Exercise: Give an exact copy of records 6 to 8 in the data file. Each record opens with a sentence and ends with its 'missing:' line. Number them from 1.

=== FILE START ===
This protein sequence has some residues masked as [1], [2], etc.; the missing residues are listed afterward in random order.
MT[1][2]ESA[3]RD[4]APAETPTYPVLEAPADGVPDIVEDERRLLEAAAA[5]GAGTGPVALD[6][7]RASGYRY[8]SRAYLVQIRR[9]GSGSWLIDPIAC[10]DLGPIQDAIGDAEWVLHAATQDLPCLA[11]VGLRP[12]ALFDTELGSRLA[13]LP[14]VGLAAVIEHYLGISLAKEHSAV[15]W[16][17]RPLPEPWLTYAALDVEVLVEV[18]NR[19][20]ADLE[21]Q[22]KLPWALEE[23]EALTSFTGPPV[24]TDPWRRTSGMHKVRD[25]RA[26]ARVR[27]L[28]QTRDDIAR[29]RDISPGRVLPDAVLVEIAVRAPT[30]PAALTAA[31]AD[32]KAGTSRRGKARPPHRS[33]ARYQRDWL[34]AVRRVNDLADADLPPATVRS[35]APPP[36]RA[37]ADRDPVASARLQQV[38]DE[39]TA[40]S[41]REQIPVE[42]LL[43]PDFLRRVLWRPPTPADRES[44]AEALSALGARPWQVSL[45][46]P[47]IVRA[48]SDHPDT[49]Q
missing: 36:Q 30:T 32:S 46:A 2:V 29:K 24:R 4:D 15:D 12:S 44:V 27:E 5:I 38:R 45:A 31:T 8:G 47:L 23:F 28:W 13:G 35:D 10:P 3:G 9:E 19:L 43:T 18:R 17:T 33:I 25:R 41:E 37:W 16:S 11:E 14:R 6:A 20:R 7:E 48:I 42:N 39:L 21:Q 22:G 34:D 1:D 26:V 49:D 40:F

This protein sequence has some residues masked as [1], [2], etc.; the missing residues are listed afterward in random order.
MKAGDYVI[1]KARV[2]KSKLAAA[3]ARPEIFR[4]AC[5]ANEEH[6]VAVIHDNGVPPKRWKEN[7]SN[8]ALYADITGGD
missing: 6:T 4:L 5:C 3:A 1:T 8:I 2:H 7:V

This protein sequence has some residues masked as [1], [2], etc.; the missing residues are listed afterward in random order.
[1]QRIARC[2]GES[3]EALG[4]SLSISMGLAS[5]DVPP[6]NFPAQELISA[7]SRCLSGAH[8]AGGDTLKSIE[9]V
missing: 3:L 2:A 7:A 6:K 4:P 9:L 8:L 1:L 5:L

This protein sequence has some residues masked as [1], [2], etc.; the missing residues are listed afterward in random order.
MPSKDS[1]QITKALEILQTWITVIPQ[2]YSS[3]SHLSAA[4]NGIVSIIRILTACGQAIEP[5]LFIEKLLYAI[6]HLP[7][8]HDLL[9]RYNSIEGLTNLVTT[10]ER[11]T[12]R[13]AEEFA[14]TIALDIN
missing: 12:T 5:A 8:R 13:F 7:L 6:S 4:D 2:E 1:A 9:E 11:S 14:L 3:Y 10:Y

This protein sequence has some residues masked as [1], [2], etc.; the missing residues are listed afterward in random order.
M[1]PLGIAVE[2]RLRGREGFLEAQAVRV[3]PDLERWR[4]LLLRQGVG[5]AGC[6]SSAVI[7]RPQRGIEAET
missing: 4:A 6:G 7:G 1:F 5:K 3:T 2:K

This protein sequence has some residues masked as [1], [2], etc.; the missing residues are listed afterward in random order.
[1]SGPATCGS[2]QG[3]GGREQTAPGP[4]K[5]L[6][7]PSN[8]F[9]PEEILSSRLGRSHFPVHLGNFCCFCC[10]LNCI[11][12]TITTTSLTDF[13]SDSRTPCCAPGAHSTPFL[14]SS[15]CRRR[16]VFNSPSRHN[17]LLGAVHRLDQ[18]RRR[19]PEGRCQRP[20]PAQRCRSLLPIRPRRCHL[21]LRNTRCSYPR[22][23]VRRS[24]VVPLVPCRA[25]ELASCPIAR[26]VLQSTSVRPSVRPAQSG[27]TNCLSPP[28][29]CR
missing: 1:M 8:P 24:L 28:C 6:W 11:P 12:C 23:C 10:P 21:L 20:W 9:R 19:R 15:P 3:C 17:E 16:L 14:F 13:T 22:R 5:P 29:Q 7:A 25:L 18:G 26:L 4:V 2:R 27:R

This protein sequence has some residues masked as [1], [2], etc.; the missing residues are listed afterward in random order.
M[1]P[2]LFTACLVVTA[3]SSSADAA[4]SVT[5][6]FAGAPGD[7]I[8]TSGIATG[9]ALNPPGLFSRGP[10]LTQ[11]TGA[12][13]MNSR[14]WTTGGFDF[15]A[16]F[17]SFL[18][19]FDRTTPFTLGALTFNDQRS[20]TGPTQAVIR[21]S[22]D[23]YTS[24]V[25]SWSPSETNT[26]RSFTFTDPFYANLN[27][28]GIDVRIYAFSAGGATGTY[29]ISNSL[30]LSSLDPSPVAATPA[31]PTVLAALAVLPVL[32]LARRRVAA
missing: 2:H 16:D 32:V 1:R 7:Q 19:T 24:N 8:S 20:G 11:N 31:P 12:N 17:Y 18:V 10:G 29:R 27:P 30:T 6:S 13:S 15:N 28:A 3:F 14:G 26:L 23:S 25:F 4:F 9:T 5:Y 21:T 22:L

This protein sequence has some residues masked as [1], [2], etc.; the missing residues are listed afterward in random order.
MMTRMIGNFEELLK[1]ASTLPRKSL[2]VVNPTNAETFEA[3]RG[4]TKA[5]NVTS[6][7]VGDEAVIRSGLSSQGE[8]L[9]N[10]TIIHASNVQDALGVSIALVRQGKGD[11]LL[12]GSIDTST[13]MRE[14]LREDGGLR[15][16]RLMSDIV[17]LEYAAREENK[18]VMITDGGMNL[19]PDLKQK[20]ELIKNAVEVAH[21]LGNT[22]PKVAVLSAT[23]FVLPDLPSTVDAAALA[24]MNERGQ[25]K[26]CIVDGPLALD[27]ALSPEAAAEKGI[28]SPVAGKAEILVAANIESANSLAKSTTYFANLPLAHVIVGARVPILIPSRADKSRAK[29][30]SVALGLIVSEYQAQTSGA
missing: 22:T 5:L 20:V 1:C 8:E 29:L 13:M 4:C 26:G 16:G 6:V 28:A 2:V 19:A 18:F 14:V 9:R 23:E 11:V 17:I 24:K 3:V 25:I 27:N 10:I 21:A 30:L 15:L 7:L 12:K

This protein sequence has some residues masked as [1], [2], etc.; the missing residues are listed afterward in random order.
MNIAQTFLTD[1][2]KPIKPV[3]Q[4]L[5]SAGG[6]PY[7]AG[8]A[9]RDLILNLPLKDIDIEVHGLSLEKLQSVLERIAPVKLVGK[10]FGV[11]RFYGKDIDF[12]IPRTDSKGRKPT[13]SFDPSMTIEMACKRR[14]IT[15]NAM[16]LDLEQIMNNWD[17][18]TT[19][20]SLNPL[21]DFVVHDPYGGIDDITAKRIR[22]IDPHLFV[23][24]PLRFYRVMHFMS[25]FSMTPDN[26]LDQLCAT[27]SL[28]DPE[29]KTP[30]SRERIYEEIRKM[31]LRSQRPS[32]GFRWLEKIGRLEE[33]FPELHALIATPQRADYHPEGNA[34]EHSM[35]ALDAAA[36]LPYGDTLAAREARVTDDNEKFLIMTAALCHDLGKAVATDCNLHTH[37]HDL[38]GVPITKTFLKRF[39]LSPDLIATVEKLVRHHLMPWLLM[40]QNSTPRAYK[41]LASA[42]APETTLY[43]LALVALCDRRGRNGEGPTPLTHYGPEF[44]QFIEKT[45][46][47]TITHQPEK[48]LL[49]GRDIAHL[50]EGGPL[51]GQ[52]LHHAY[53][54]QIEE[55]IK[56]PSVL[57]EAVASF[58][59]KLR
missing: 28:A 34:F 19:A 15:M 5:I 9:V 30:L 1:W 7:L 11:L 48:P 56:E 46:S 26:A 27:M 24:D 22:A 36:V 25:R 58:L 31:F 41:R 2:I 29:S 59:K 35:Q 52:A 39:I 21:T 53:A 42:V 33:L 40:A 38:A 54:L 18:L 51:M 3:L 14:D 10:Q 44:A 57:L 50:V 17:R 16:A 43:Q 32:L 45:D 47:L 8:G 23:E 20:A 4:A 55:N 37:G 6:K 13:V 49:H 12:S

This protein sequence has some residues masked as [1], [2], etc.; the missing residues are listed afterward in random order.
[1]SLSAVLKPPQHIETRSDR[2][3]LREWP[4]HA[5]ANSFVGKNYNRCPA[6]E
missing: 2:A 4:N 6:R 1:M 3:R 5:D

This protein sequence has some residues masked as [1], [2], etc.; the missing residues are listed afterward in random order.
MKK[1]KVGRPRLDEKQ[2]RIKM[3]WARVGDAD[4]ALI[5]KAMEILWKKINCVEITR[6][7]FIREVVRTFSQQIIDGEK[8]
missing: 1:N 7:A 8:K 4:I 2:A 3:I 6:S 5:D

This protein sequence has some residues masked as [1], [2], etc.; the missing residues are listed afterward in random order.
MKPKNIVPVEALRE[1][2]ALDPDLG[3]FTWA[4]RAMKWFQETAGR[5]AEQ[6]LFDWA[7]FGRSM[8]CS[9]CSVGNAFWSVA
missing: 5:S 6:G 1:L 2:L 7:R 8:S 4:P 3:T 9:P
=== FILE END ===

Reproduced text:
This protein sequence has some residues masked as [1], [2], etc.; the missing residues are listed afterward in random order.
[1]SGPATCGS[2]QG[3]GGREQTAPGP[4]K[5]L[6][7]PSN[8]F[9]PEEILSSRLGRSHFPVHLGNFCCFCC[10]LNCI[11][12]TITTTSLTDF[13]SDSRTPCCAPGAHSTPFL[14]SS[15]CRRR[16]VFNSPSRHN[17]LLGAVHRLDQ[18]RRR[19]PEGRCQRP[20]PAQRCRSLLPIRPRRCHL[21]LRNTRCSYPR[22][23]VRRS[24]VVPLVPCRA[25]ELASCPIAR[26]VLQSTSVRPSVRPAQSG[27]TNCLSPP[28][29]CR
missing: 1:M 8:P 24:L 28:C 6:W 11:P 12:C 23:C 10:P 21:L 20:W 9:R 19:R 15:P 3:C 17:E 16:L 14:F 13:T 22:R 5:P 29:Q 7:A 25:L 18:G 26:L 4:V 2:R 27:R

This protein sequence has some residues masked as [1], [2], etc.; the missing residues are listed afterward in random order.
M[1]P[2]LFTACLVVTA[3]SSSADAA[4]SVT[5][6]FAGAPGD[7]I[8]TSGIATG[9]ALNPPGLFSRGP[10]LTQ[11]TGA[12][13]MNSR[14]WTTGGFDF[15]A[16]F[17]SFL[18][19]FDRTTPFTLGALTFNDQRS[20]TGPTQAVIR[21]S[22]D[23]YTS[24]V[25]SWSPSETNT[26]RSFTFTDPFYANLN[27][28]GIDVRIYAFSAGGATGTY[29]ISNSL[30]LSSLDPSPVAATPA[31]PTVLAALAVLPVL[32]LARRRVAA
missing: 2:H 16:D 32:V 1:R 7:Q 19:T 24:N 8:S 20:G 11:N 31:P 12:N 17:Y 18:V 10:G 29:R 27:P 30:T 6:S 13:S 15:N 28:A 3:F 14:G 26:L 23:S 25:F 4:F 9:T 5:Y 21:T 22:L

This protein sequence has some residues masked as [1], [2], etc.; the missing residues are listed afterward in random order.
MMTRMIGNFEELLK[1]ASTLPRKSL[2]VVNPTNAETFEA[3]RG[4]TKA[5]NVTS[6][7]VGDEAVIRSGLSSQGE[8]L[9]N[10]TIIHASNVQDALGVSIALVRQGKGD[11]LL[12]GSIDTST[13]MRE[14]LREDGGLR[15][16]RLMSDIV[17]LEYAAREENK[18]VMITDGGMNL[19]PDLKQK[20]ELIKNAVEVAH[21]LGNT[22]PKVAVLSAT[23]FVLPDLPSTVDAAALA[24]MNERGQ[25]K[26]CIVDGPLALD[27]ALSPEAAAEKGI[28]SPVAGKAEILVAANIESANSLAKSTTYFANLPLAHVIVGARVPILIPSRADKSRAK[29][30]SVALGLIVSEYQAQTSGA
missing: 22:T 5:L 20:V 1:C 8:E 29:L 13:M 4:C 26:G 16:G 6:V 28:A 2:V 19:A 18:F 14:V 9:R 23:E 11:V 17:I 24:K 3:V 25:I 27:N 10:I 21:A 30:L 15:L 7:L 12:K